A: Yes, the NSSF is able to hire Chinese returnees who have worked overseas for decades.
But still, I remember a few years after it was established, it sent out a request for proposals, all in Chinese, to the international fund management community on the day before Christmas.
But the document spelled out everything it requested, including the tracking error. At that time, nobody knew that the NSSF knew what a tracking error was.
But they did end up awarding eight international investment managers for different international equity mandates. They went for the big names, understandably.
Q: It’s pretty impossible for any small alternative investment manager to get in the door with NSSF or China Investment Corp (CIC)?
A: Yes, because these are monster funds. Their minimum investment will be perhaps hundreds of millions U.S. dollars.
But the Chinese funds also bargain hard for fees. Sometimes, what they do is to put up the minimum amount into a main fund of a particular general partner. Then they become a co-investor on deals without having to pay for fees.
Q: Who has done this? The CIC?
Q: How are provincial pensions managing their investments now?
A: For the provincial pensions, the 20% contribution paid by the employer is pay-as-you-go. There is no time to invest it as the money paid this month will be gone next month.
The 8% contribution made by the employee is funded and can only be in government bonds or cash deposits. But hopefully in 2016, the provinces will be allowed to put a small percentage, 3% or 5%, into domestic equities.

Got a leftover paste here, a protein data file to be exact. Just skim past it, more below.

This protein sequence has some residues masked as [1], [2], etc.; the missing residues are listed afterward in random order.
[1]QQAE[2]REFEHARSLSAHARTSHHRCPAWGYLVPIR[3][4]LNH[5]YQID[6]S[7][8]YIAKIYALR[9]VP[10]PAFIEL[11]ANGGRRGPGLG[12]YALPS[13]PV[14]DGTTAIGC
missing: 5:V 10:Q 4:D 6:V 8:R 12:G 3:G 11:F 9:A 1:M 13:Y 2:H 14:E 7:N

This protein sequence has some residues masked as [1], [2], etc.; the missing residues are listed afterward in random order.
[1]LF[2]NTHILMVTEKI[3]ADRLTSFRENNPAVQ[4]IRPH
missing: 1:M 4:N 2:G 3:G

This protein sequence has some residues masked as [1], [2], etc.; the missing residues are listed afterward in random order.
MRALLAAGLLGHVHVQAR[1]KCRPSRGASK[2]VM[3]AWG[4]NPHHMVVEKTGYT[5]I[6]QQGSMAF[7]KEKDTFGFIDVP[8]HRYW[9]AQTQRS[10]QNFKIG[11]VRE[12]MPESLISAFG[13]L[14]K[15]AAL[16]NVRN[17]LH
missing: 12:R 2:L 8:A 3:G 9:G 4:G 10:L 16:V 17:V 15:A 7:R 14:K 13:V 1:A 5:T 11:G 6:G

My recommendation has always been that the provinces should not be allowed to buy or sell any equity. They should put 5% or 10% into exchange trade funds (ETFs).
Q: Do you think the provincial government officials will accept this idea, one that offers no potential opportunities for them to enrich themselves?
A: Well, the central government needs to educate and draw the line.
The other thing happening is that four years ago, Guangdong province, one with the biggest provincial pension assets, put RMB100 billion to NSSF to be managed. Shandong province was persuaded to do the same thing. There are another ten or a dozen provinces lining up.
Q: What will happen eventually?
A: It will be a gigantic monster if all provinces put their money to NSSF to manage. There has been some talk about setting up NSSF 2. There might be NSSF 3 or NSSF 4. This way, there is competition among these funds. They can’t be all doing the same thing.
About Stuart Leckie:
Stuart Leckie is chairman of Stirling Finance, a research and consulting firm focused on China’s pension and asset management industry. Leckie was previously chairman of Towers Watson in Asia-Pacific, and chairman of Fidelity Investments, Asia-Pacific. He has advised the Chinese government on the country’s pensions reforms.